He speaks from a wealth of experience. Stone is one of the best-travelled commercial filmmakers, often going abroad to make movies such as Salvador, Platoon, and his upcoming epic about Alexander the Great, Alexander, due out in November. I’ve been in a lot of these countries: Honduras, Guatemala, Chile, Brazil, Argentina. I don’t see where they’re so free, he says with a grim laugh. I don’t understand what the comparison is and why Cuba is the bogeyman. I’d be a lot more scared to live in Guatemala, or frankly parts of New York or L.A. or Washington, than I would in Havana. I think it’s very safe. There’s very little crime.

So why does America hold a grudge against Cuba? It’s like Vietnam. It represents something that beat us, he says, then reconsiders his words. Well, they wouldn’t surrender. Castro outwitted us, stayed on, the revolution lasted, he took over the land.

Taking land is the greatest sin in America, he says. Revolution is not allowable — although we had a revolution. We’re still committed to destroying the Bolshevik Revolution of 1918, and I think in a strange way anything that exists outside our globalized financial structure is going to be the enemy. And Cuba is right up there on that list, with North Korea, Iran, Iraq, Pakistan, but they won’t put them on. Won’t put Saudi Arabia on. He laughs.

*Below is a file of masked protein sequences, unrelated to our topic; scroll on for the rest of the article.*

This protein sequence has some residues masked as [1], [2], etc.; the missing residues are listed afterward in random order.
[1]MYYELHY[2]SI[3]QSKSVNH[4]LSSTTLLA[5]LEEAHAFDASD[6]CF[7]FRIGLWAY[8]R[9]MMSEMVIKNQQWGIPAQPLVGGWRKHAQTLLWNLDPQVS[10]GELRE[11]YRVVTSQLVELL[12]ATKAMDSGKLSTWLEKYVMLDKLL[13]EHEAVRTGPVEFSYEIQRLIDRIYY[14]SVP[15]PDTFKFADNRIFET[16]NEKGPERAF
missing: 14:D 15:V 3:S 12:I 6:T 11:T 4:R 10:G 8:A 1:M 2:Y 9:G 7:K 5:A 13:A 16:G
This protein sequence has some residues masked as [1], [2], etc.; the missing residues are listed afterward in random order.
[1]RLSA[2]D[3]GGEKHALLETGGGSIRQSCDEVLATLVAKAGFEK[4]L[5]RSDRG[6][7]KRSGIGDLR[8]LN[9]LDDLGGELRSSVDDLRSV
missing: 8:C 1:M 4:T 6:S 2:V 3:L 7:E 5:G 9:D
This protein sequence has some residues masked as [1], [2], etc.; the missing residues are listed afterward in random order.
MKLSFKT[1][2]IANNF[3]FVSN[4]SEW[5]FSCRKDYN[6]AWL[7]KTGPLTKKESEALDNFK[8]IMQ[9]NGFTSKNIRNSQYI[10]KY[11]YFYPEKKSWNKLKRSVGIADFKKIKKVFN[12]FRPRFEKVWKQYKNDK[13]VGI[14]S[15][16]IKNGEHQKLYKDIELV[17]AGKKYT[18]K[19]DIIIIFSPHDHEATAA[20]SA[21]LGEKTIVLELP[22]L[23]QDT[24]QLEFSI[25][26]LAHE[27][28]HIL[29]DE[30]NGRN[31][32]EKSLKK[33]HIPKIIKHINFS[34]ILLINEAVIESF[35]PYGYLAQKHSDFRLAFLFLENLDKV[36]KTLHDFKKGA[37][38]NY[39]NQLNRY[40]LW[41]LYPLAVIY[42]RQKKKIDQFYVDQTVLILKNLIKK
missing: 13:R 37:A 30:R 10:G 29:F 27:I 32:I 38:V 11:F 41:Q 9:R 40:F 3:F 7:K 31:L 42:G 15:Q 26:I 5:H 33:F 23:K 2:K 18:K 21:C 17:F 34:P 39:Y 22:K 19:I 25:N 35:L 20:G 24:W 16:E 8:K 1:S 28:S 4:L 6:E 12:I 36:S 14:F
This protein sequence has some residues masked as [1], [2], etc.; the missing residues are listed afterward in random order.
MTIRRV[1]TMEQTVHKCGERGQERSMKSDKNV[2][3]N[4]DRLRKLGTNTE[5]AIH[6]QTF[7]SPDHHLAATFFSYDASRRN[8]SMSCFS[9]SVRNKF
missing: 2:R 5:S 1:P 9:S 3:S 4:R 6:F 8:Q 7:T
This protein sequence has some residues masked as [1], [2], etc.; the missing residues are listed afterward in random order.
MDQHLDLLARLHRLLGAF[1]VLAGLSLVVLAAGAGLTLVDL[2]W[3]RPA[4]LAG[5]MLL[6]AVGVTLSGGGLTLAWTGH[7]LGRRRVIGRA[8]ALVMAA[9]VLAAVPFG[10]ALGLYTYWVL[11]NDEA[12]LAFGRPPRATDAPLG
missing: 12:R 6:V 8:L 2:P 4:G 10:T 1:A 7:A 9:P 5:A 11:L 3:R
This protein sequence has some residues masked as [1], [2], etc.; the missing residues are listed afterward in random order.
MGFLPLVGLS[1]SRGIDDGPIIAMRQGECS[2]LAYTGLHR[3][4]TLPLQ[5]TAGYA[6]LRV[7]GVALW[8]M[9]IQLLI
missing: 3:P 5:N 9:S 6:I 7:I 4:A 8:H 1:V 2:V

This is as close as Stone will come to making specific comments about the current state of politics in the U.S. Perhaps he’s tired of being attacked for his politics, but he leaves many questions alone, even seeming to pretend at times that he didn’t hear them. Still, he will take a slap or two at the current American leadership, by way of pointing to the special place Castro holds in the hearts of the Cuban people.

Every street we walked down [with Castro], there was a furor, an excitement, people rushing out to see him, lining up to see him, and I think we could have gone to 20 streets and found that kind of reaction, he says.

If you just look at the faces, you’ll see it. I hope that comes through a bit in the documentary. I’m sure there’s some discontent that I’m not showing in their faces, but you don’t generally see that kind of enthusiasm for a presidential candidate, unless he’s John Kennedy or Bill Clinton. I don’t know that you’d see it spontaneously for George Bush. I don’t think George Bush would walk around any street in America. I think he’d be scared to death with what he’d get.